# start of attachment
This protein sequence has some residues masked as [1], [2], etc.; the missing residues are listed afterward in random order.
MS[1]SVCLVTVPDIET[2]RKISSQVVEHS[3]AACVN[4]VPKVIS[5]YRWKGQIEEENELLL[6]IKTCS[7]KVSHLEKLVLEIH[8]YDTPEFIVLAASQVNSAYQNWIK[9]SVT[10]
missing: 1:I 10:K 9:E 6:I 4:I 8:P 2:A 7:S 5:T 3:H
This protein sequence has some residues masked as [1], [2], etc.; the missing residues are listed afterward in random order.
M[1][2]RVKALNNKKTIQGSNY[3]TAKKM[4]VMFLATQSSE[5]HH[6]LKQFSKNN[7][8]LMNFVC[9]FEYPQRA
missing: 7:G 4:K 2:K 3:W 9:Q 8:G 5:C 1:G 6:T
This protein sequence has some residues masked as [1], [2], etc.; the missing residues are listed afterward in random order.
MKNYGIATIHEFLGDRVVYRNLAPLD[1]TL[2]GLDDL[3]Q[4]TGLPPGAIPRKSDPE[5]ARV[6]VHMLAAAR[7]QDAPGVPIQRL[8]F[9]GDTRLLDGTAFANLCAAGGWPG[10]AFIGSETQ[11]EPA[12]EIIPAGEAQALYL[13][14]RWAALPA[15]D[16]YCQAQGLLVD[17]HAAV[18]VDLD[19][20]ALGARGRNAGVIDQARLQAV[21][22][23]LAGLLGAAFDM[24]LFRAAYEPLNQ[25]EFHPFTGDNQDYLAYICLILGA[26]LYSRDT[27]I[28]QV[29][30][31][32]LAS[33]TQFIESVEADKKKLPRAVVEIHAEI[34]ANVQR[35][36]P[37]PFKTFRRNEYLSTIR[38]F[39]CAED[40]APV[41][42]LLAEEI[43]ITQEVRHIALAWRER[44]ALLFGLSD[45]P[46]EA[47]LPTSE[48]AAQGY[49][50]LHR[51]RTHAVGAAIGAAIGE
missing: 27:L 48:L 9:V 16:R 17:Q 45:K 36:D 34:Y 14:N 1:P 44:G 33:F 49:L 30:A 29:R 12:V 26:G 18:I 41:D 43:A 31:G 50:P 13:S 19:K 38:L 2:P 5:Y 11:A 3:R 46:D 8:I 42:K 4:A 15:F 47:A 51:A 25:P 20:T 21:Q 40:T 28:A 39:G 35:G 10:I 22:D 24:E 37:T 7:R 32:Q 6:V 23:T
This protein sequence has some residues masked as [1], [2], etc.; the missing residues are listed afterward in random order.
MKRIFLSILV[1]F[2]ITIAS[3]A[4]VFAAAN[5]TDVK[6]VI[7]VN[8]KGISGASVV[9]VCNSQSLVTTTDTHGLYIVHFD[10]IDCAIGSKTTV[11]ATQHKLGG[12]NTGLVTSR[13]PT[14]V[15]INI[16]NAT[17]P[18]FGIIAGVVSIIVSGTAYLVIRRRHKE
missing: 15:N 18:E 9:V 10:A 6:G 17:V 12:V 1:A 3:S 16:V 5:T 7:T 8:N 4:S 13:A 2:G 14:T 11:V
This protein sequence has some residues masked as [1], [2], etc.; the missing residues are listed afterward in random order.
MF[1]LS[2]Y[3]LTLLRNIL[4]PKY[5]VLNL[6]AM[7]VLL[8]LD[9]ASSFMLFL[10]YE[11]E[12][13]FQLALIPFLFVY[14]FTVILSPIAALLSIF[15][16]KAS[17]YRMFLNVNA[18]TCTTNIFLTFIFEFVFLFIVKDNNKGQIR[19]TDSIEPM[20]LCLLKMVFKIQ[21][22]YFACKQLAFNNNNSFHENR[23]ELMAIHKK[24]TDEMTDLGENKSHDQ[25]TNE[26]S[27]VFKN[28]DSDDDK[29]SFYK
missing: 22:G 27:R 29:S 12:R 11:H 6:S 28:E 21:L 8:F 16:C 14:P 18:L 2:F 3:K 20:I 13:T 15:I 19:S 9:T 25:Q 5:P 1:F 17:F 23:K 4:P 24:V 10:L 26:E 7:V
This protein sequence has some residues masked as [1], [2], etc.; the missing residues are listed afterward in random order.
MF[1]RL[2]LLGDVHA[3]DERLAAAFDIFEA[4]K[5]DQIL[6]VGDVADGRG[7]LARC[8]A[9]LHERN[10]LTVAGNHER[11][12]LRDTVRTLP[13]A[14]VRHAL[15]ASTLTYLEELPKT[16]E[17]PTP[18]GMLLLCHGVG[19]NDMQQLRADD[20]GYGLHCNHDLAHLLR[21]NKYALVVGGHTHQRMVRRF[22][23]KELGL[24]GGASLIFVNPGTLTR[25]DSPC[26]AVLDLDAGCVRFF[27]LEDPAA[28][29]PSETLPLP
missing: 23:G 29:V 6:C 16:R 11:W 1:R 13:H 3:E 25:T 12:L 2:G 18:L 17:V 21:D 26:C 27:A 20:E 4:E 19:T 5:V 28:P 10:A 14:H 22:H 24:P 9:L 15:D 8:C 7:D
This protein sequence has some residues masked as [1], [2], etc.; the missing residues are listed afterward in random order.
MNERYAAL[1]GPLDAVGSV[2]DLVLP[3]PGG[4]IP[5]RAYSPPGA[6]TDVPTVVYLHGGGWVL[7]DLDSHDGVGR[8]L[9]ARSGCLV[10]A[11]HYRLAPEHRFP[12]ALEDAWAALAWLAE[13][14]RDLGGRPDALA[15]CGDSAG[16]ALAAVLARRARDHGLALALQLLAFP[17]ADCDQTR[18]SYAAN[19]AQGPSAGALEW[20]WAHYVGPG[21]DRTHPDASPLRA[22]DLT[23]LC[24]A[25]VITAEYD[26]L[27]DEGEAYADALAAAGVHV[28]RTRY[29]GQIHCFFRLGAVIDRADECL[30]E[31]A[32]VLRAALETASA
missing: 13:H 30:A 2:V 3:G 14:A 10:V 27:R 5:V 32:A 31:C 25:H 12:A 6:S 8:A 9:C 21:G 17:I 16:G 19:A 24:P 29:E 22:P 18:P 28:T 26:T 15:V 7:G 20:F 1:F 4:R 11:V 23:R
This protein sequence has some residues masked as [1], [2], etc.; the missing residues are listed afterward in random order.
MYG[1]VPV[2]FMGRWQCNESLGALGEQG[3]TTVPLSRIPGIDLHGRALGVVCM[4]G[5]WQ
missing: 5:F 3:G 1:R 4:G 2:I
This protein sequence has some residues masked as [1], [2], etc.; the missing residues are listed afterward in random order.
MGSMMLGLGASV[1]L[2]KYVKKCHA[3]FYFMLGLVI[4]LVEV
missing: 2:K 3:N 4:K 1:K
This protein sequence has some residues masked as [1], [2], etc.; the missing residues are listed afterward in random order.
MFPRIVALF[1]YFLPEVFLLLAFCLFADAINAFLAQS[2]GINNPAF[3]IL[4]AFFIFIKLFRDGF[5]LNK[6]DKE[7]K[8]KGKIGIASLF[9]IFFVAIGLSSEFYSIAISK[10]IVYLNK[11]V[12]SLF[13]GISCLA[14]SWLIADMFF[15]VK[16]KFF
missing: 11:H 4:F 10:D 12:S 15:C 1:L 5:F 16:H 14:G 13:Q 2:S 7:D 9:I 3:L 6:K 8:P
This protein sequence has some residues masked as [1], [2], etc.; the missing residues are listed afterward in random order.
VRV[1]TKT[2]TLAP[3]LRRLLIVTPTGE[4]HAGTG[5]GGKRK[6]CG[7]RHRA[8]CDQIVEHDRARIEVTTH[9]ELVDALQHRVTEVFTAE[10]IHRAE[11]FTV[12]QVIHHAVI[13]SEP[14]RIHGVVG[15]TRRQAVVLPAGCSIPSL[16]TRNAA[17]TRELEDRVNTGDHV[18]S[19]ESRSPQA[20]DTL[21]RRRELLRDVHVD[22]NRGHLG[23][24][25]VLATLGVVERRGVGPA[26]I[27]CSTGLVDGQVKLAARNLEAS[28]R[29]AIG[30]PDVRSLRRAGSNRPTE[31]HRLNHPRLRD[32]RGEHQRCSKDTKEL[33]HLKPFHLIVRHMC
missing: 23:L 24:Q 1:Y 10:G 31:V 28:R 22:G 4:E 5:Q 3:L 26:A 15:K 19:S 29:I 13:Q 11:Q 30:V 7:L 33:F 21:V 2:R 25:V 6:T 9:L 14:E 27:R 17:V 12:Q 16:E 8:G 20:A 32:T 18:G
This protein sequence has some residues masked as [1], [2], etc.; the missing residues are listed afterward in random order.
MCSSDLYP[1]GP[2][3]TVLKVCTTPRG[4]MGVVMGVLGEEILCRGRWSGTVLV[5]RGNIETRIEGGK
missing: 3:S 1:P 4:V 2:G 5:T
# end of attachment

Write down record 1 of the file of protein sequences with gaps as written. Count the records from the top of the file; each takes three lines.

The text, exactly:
This protein sequence has some residues masked as [1], [2], etc.; the missing residues are listed afterward in random order.
MS[1]SVCLVTVPDIET[2]RKISSQVVEHS[3]AACVN[4]VPKVIS[5]YRWKGQIEEENELLL[6]IKTCS[7]KVSHLEKLVLEIH[8]YDTPEFIVLAASQVNSAYQNWIK[9]SVT[10]
missing: 1:I 10:K 9:E 6:I 4:I 8:P 2:A 7:S 5:T 3:H